My wife and I are thrifty people. (Well, in all honesty, she wouldn’t exactly use that word to describe me.) Still, we try to save for the future and spend money sensibly.
We always try to purchase generic products unless we find their quality inferior to the “name brands.” Once I learned that most generics were manufactured in the same plants that produce the more expensive products, that made sense.
Nevertheless, as the illustration suggests, there are some places where it just doesn’t pay to settle for potentially inferior goods. Take, for instance, medical care and your children’s educations. We all want the best we can get. And there’s nothing wrong with that.
No, the “wrong” enters in when we begin to envy those who possess something we think we would like to have. It might be a nicer home, a newer car, or a larger television screen.
Envy is a deceptive thing. It lies to us. It beckons to us, saying, “if only you possessed that one thing . . . then you’d truly be happy.” Envy usually whispers, but it makes up for its lack of volume with its persistence. Once we open the door to our heart and mind, envy suggests—over and over—that if we don’t secure the object we desire, that happiness will elude us.
Envy does more than nag us. It distracts us from all of God’s blessings. With eyes focused on our presumed “needs,” we forfeit the joy that would otherwise flow naturally from contentment with our genuine needs. “Give us this day our daily bread” is not, after all, a request for more of this world’s “treasures.”
Another quality of envy is that it promises what it cannot—due to its very nature—deliver. Envy has a relentless appetite; it is incapable of being appeased. As C.S. Lewis wrote, “Envy is insatiable. The more you concede to it the more it will demand.” (“Democratic Education”).
Envy is so ravenous that it is used by Lewis to illustrate part of the torment of Hell. The following comes from his Preface to The Screwtape Letters.
We must picture Hell as a state where everyone is perpetually concerned about his own dignity and advancement, where everyone has a grievance, and where everyone lives the deadly serious passions of envy, self-importance, and resentment.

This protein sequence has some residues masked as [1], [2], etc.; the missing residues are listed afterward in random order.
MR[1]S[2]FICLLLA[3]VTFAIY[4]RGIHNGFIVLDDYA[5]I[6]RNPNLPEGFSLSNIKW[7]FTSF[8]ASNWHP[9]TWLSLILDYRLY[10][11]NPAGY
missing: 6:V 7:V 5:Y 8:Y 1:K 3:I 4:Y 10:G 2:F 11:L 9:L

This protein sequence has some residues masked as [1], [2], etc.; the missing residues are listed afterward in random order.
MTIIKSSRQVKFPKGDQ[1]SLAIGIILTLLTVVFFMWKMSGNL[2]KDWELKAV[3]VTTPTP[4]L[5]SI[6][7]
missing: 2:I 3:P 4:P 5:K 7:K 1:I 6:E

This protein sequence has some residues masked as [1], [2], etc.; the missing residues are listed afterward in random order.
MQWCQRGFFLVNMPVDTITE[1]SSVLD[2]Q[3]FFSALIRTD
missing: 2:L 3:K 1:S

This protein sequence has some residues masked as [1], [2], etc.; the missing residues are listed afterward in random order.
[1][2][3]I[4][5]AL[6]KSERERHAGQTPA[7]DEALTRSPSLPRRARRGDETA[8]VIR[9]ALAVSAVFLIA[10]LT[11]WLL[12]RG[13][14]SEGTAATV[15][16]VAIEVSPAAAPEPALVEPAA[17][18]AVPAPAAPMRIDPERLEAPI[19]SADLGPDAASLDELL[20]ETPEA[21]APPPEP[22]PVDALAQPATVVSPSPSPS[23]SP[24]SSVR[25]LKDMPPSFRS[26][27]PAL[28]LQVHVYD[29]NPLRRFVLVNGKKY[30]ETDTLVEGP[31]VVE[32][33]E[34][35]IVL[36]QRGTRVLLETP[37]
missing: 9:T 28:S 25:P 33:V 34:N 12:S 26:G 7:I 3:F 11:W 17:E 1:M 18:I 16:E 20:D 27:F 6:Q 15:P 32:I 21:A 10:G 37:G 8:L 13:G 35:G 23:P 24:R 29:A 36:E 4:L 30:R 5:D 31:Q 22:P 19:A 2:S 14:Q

It’s probably no accident God included repeated prohibitions against coveting in the Ten Commandments.
In light of the demands levied by envy, I choose to reject it whenever I recognize its whisper. I opt instead for giving thanks for the innumerable blessings I’ve received. And, I ponder the responsibility that comes with God’s generosity . . . not least of which is the duty to remain thrifty, so that I have more of those blessings available to share with others.
12 thoughts on “Settling for Less”
Excellent post! I definitely find that envy steals my joy and contentment and takes my focus off of God’s incredible goodness.
Great picture! Lewis’ ideas on hell, in both “The Screwtape Letters” and “The Problem of Pain” are quite interesting… As are his ideas on heaven.
“I opt instead for giving thanks for the innumerable blessings I’ve received.” Innumerable is right. The more we pay attention, the more we realize that blessings cannot even be counted!
Eerie that what is said in the quote about the torments of Hell mirrors so closely some of current society?
Feels better and better to do with less and less.
Post worth pondering, thanks
Eerie is the right word for it…
Nicely said. My wife and I were getting house fever a few months ago. We can be debt free in about 3 years on our current track, or we can go another $60K into debt for the house we really want along with the greater expenses of maintaining it. We decide to make do with what we have and take an attitude of thanks that we are in the position we are in. Being 40 and completely debt free with a $90k household income will give us a lot of options, and we have a feeling that God has a plan for that money that probably doesn’t include us spending it all on ourselves.
You sound like a wise couple!
You would instil the envy of many with this approach to living.
Thanks for the thought-provoking post. And I love the photo! As I get older, I see that “less is more.” Less stuff to clean, less stuff to leave our kids to have to deal with, more time to enjoy what really matters. I find that things I thought I had to have can actually weigh me down. The best things in life can’t be bought–sucking in a breath of spring air, holding a new grandchild, finding a tiny wildflower hiding in the grass, watching a blazing sunset fade to night, gazing up at a glittering starry sky, hearing contentedly clucking hens in the barnyard, realizing that a pile of laundry waiting to be folded is a gift from God because it means I have everything I need . . . and on and on! And even when we think we’ve learned lessons about what’s really important, it’s good to look at our priorities once again. Our envious hearts have a way of doing an end run on us!
Couldn’t agree more.
Interesting comments and post! The title of this post got me thinking about whether we really do ‘settle’ for ‘less’? Should we preferably choose to live more simply without the constraints of secular society breathing down our necks pushing the ‘bigger is better, the latest is best, or just ‘because you’re worth it’, and live with a well-earned sense of peace and fulfilment earned by strategic planning.
This discussion also suggests that we need to cut our cloth accordingly and not try to live up to the ideals of the secular world we live in.